Recycling is obviously one of the best things you can do for the environment, but Johnny Jennings from Ringgold, Georgia, might be the Mother Teresa of the green movement. The 86-year-old has been collecting paper and aluminum cans all over his town since 1985. Then he donates the money to the Georgia Baptist Children's Home, a ministry dedicated to helping children in difficult situations.
When Georgia resident Shay Love learned of Jennings' good deeds after calling the Children's Home one day, she took to Facebook to share his story.
"Mr. Jennings has worn out three trucks and countless sets of tires," she wrote. "In 2016, Mr. Jennings donated just enough money to make his grand total donated $400,000.00! Yes, you read that right." Her post has gone on to receive more than 18,000 likes and 45,000 shares.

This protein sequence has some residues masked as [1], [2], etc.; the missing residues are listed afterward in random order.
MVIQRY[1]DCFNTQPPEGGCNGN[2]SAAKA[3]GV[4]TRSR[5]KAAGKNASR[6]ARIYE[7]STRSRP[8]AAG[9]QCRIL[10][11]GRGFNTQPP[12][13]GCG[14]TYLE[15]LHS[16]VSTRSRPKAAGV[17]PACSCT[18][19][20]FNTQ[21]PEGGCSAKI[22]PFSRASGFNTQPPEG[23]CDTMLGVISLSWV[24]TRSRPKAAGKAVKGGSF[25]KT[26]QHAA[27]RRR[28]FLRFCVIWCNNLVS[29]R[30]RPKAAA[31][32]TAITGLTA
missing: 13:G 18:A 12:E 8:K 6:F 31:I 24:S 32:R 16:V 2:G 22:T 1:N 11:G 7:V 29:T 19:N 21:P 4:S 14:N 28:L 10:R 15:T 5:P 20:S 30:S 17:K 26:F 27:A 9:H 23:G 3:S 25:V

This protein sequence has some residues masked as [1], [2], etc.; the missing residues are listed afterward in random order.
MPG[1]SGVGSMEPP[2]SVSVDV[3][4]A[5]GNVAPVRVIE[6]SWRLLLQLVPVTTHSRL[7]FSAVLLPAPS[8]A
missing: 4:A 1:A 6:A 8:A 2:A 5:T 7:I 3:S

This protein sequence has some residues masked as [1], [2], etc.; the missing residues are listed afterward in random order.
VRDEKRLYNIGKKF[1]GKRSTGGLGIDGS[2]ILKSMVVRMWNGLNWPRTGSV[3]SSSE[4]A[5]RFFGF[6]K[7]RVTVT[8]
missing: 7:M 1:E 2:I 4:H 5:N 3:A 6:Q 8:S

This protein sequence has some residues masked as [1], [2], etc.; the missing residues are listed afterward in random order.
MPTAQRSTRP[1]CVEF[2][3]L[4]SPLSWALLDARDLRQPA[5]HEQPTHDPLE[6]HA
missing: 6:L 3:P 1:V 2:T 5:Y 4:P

She also shared Jennings' recycling "stats," which are pretty impressive:
His progress in 2016 alone...
Paper sold: 401,280 lbs (201 tons)
Aluminum cans: 51,565
Pennies collected: 32,040
And his grand total over the past 32 years...
Total paper sold: 9,810,063 lbs
Total pennies: $20,275.20 = 24 miles
Trees saved: 79,000
According to Love, Jennings has had two mini strokes, but not even health problems can stop him from completing his weekly recycling route. He tells everyone he will continue to recycle "until the undertaker turns his toes up!" Every year, Jennings delivers a $10,000 to $15,000 check to the charity at its annual board meeting, and in 2016 his cumulative donations hit $400,000.
When informed about the viral post, his son told ABC News, "I wish they would just stop that."
"My dad doesn't see the $400,000. He sees the faces of those kids," said Jennings, who added that his mom and dad have become parental figures to thousands of kids from the Georgia Baptist Children's Home.
"He is the last of a dying breed," wrote Love. "Our generation and the ones to follow could learn a lot from Mr. Jennings."
[h/t ABC News]
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